Muddying the Waters—the Debate Over Special Interest in Iceland

Central Bank

“By and large controlled by special interest.” In a recent interview with Stundin, Ásgeir Jónsson, Governor of Iceland’s Central Bank, stated that Iceland was “by and large, controlled by special interest” and that “quarrelling with them was no laughing matter.” Ásgeir’s comments were in part inspired by an ongoing dispute between the Central Bank and […]

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Icelandic Directors of Samherji-related Companies To Be Charged In Namibia’s Fishrot Scandal

Boat with Samherji Logo

Three Icelandic Samherji employees, Ingvar Júlíusson, Egill Helgi Árnason and Aðalsteinn Helgason are among the 26 parties to be charged with money laundering and tax evasion in the Fishrot investigation in Namibia, RÚV reports. In a press release, Samherji states that the charge is not a surprise in light of the accusations Namibian prosecutors have issued based on the assertions of Jóhannes Stefánsson, whistleblower and manager of Samherji’s operations in Namibia until 2016.

Namibia’s Prosecutor General published the charges this morning, charging 26 parties, individuals and corporations, with 14 charges such as racketeering, money laundering and tax evasion. Ingvar, Egill Helgi and Aðalsteinn managed or co-managed Samherji’s companies in Namibia. Egill Helgi is charged for his work for Esja Holding and Mermaria Seafood Namibia. Ingvar was financial director for Saga Seafood, Esja Investment and Heinaste Investments. Samherji’s release stated that according to Namibian laws, a charge against a company automatically constitutes charges against its executives.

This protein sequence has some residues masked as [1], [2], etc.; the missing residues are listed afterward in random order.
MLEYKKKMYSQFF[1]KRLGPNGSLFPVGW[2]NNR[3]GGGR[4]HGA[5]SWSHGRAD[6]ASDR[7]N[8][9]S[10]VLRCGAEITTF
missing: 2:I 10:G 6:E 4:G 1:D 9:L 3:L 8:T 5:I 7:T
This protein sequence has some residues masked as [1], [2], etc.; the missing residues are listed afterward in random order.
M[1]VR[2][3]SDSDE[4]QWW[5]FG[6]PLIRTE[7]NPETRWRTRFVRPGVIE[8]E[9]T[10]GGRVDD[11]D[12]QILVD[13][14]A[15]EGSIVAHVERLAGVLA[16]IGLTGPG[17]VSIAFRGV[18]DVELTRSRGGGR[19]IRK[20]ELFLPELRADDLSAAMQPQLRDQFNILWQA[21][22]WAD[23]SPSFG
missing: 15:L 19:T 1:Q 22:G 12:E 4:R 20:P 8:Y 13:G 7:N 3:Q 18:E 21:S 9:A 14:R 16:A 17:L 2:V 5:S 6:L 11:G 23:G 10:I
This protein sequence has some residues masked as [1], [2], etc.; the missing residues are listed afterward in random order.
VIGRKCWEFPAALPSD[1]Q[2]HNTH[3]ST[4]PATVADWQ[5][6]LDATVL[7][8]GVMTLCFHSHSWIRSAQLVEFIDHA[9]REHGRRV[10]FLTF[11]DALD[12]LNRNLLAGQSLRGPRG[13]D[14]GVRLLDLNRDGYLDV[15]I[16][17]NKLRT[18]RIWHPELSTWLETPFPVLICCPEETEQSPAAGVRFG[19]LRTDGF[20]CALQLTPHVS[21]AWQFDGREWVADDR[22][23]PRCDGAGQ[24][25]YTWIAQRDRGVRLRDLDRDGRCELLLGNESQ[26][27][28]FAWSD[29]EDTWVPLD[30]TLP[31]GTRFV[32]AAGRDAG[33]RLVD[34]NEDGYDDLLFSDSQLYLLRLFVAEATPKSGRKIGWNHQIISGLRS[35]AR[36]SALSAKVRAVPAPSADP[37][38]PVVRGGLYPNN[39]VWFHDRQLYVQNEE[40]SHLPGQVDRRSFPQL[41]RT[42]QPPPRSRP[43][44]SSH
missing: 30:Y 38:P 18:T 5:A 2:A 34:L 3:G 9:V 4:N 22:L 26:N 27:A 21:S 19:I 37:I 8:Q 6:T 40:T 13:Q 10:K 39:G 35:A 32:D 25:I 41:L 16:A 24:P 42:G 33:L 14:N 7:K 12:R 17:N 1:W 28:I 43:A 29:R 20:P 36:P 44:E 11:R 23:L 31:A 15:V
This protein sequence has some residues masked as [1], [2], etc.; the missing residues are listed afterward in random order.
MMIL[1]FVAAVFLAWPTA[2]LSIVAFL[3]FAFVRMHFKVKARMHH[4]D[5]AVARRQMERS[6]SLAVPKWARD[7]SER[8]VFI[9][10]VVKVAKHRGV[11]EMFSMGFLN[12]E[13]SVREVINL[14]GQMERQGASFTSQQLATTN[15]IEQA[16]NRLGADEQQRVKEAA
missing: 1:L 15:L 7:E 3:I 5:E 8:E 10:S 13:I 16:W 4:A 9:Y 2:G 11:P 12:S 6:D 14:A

There are 14 charges. Three of them deal with Icelanders, accused of breaking laws on organised crime, money laundering and tax evasion. They will need to appear before the Windhoek High Court in Namibia April 22.

Samherji’s website states that the charges aren’t a surprise in light of former accusations, which they maintain are based on assertions by Jóhannes Stefánsson. However, Rúv reports that the Fishrot investigation in Namibia is also based on an independent investigation by the Namibian Prosecutor General, which also looked into payments made after Jóhannes left the company, data from Samherji, and payments that passed between companies related to Samherji and the so-called Sharks.

Samherji’s statement reads: If a charge will be issued for [Namibian companies connected to Samherji], that will be Samherji’s first chance to defend itself, but such a charge will be fought full force.”

The Fishrot Scandal involved Icelandic Seafood Company Samherji’s dealings in Namibia and its alleged bribes and connections to higher-ups in the Namibian government.